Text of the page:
DNAnexus Scoops European Innovations Award at SCOPE

We’ve always been proud of our innovative technology solutions, and recently we had the opportunity to celebrate our success with our European partners at the Summit for Clinical Ops Executives (SCOPE)-Europe in Barcelona, Spain. 

Preeti McGill, EMEA Account Director, was on hand to accept DNAnexus’ European Innovations Award, sponsored by Clinical Research News. Fellow awardees included the UK’s Guys and St. Thomas’ NHS trust and Tata Consultancy Services. 

The European Innovations Awards  program seeks to recognize outstanding examples of applied strategic innovation—partnerships, deployments, and collaborations that manifestly improve the clinical trial process. 

“These awards celebrate dedication and innovation in clinical research, and the winners chosen highlight the inspiring work being done in the industry,” said Allison Proffitt, Editorial Director of Clinical Research News. “The research community in Europe is increasingly open, and the projects showcased in this year’s award program prove their dedication to excellence.” 

One project in particular, the UK Biobank Consortium Data Delivery and Cohort Browser, was noted for its contribution to the scientific community. Part of the DNAnexus Apollo Platform, the cohort browser was designed to democratize data access to the UK Biobank, which has collected and developed a biospecimen and data resource on over 500,000 individuals. 

In collaboration with a consortium of pharma companies, the Regeneron Genetics Center has undertaken the exome sequencing and analysis of all 500,000 samples, using Apollo to host the dataset and run Regeneron’s software pipeline. We partnered with Regeneron to construct a combined database of the biobank genomic and phenotypic data to explore, with an innovative “geno/pheno cohort browser” user interface that gives diverse teams the ability to browse and build cohorts among 3,000 phenotypic fields and 15,000,000 genomic variants across 100,000 samples. 

“This resource has proven valuable to pharmaceutical companies, healthcare organizations and the scientific community, and has already led to more than 170 publications revealing novel associations with important epidemiological markers,” Clinical Research News noted.  

Data leads to new discoveries

The Sept. 18 award presentation came on the heels of another announcement: a £200 million expansion of the original £34 million pilot programme. The funding — half from government sources and half from biopharmaceutical and healthcare companies (Amgen, AstraZeneca, GlaxoSmithKline and Johnson & Johnson) — will enable each of the biobank’s 500,000 samples to undergo whole genome sequencing at the Wellcome Sanger Institute in Cambridge, UK, and the deCOde site in Iceland.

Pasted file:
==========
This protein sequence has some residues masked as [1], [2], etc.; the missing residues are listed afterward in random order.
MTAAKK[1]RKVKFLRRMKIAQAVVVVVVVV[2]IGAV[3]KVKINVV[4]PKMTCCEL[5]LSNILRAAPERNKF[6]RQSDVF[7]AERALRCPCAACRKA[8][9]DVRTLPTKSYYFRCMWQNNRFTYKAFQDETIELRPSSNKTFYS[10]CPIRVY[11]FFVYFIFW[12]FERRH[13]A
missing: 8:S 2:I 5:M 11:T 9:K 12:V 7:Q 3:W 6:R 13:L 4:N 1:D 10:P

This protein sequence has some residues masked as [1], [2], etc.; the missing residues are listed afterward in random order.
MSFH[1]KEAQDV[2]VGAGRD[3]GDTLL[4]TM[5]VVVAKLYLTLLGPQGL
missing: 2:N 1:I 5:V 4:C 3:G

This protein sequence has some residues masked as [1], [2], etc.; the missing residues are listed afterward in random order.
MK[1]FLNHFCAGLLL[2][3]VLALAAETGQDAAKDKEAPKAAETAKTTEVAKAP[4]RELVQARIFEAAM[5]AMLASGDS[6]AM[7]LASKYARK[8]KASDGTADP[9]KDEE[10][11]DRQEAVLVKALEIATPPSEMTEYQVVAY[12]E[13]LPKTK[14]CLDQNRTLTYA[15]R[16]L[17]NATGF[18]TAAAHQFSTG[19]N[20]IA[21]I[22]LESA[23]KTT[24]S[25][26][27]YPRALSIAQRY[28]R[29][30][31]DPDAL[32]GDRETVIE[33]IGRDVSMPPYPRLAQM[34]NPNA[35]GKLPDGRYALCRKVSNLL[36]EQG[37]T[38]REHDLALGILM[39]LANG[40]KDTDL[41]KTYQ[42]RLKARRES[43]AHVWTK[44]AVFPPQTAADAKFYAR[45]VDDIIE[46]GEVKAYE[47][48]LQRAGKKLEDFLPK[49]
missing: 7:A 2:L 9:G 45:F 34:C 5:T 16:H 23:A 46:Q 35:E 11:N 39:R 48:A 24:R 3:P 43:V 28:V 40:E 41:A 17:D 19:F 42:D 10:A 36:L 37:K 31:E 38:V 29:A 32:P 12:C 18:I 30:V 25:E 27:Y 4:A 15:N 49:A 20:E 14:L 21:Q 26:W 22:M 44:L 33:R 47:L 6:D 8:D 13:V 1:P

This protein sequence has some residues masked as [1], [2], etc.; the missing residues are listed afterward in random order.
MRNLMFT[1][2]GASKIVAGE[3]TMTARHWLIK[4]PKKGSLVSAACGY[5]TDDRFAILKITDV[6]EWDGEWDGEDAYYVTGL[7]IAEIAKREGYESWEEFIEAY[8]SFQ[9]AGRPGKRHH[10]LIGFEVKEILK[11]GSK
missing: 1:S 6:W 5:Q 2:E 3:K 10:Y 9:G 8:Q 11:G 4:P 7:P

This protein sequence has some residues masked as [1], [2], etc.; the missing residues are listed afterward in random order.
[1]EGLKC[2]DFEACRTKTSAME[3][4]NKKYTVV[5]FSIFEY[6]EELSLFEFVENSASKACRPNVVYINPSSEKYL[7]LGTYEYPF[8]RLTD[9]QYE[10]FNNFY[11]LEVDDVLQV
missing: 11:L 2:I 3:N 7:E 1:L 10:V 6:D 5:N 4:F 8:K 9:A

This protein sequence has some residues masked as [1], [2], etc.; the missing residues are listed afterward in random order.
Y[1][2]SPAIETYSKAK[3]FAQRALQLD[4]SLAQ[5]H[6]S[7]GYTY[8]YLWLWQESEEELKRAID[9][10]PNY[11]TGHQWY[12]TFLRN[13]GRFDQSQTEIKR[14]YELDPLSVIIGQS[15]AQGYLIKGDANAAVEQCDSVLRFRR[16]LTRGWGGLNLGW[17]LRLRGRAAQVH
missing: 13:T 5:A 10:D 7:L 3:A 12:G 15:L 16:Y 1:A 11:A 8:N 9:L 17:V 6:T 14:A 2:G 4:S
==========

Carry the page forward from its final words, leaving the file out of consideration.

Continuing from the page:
“Today’s funding will support one of the world’s most ambitious gene sequencing programmes ever undertaken,” said UK Business Secretary Andrea Leadsom. “Its results could transform the field of genetic repeated research – unlocking the causes of some of the most terrible diseases and how we can best tackle them. It will be a major step forward for individually tailored treatment plans, and will help us better understand why some people get certain diseases while others don’t.”

Data from Regeneron’s exome sequencing efforts have already led to several scientific discoveries. One of the discoveries has been a better understanding of Type 1 diabetes. This is the most common form of diabetes in children, which has led to it being called ‘juvenile diabetes’. However, a study using information from UK Biobank revealed that type 1 diabetes is almost as common in adults as it is in children. This hasn’t been recognized previously because so many adults have a different kind of diabetes. Another study also shed light on the effect of diabetes on the heart. 

Scientists in Australia used the data to examine the prevalence of inbreeding in the UK (~13,200 people born to extreme inbreeding), and scientists at the Broad Institute used it to explore whether there are any genetic links involved in same-sex partnerships. Another team of researchers used both sequencing and imaging data from the UK Biobank to characterize the brain signature and genetic basis of left-handedness. 

“I am incredibly excited by the potential of genomics to change the way we think about disease and healthcare,” said UK Health and Social Care Secretary Matt Hancock. “In an ageing society with an increasing burden of chronic diseases, it is vital that we diagnose earlier, personalise treatment and where possible prevent diseases from occurring altogether. This project will help unlock new treatments and grow our understanding of how genetics affects our risk of disease.”

Researchers interested in applying for access to UK Biobank data should visit http://www.ukbiobank.ac.uk/register-apply/.

For more information about the UK Biobank Cohort Browser, visit https://www.dnanexus.com/product-overview/apollo/apollo-for-ukb